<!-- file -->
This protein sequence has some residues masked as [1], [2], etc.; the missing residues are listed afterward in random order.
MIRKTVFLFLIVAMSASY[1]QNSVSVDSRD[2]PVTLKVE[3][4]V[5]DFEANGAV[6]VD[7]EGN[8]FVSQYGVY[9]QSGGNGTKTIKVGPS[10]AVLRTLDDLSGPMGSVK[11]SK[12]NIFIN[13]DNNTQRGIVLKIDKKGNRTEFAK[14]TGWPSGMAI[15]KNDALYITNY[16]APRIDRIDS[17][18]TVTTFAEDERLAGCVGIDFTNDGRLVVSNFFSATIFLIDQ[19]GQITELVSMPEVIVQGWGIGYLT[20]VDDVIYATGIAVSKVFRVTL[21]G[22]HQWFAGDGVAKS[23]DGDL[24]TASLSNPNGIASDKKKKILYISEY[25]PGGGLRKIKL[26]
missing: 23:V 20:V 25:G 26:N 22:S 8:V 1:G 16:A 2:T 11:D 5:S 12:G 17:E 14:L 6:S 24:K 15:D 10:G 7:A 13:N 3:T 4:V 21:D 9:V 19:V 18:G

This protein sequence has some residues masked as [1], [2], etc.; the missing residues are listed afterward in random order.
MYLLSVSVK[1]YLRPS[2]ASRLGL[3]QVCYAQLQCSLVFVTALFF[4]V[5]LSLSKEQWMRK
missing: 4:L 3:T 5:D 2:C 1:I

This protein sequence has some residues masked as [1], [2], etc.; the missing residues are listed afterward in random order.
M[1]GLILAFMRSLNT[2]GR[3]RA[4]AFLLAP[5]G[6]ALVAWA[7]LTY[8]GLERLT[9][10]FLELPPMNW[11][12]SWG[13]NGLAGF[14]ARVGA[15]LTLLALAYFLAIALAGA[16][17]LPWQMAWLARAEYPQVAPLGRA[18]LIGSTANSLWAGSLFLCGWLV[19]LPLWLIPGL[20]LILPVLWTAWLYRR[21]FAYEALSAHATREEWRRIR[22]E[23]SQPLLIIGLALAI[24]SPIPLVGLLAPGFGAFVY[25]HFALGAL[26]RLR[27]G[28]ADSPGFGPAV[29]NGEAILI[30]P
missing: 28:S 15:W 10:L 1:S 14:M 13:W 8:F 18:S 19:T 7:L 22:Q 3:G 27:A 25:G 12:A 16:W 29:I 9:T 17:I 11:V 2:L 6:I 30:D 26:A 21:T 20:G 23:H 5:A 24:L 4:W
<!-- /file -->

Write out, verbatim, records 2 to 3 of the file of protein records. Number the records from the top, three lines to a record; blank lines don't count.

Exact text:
This protein sequence has some residues masked as [1], [2], etc.; the missing residues are listed afterward in random order.
MYLLSVSVK[1]YLRPS[2]ASRLGL[3]QVCYAQLQCSLVFVTALFF[4]V[5]LSLSKEQWMRK
missing: 4:L 3:T 5:D 2:C 1:I

This protein sequence has some residues masked as [1], [2], etc.; the missing residues are listed afterward in random order.
M[1]GLILAFMRSLNT[2]GR[3]RA[4]AFLLAP[5]G[6]ALVAWA[7]LTY[8]GLERLT[9][10]FLELPPMNW[11][12]SWG[13]NGLAGF[14]ARVGA[15]LTLLALAYFLAIALAGA[16][17]LPWQMAWLARAEYPQVAPLGRA[18]LIGSTANSLWAGSLFLCGWLV[19]LPLWLIPGL[20]LILPVLWTAWLYRR[21]FAYEALSAHATREEWRRIR[22]E[23]SQPLLIIGLALAI[24]SPIPLVGLLAPGFGAFVY[25]HFALGAL[26]RLR[27]G[28]ADSPGFGPAV[29]NGEAILI[30]P
missing: 28:S 15:W 10:L 1:S 14:M 13:W 8:F 18:S 19:T 7:L 22:Q 3:G 27:A 25:G 12:A 16:W 29:I 9:T 17:I 11:V 2:L 6:I 30:D 26:A 21:T 20:G 23:H 5:A 24:L 4:W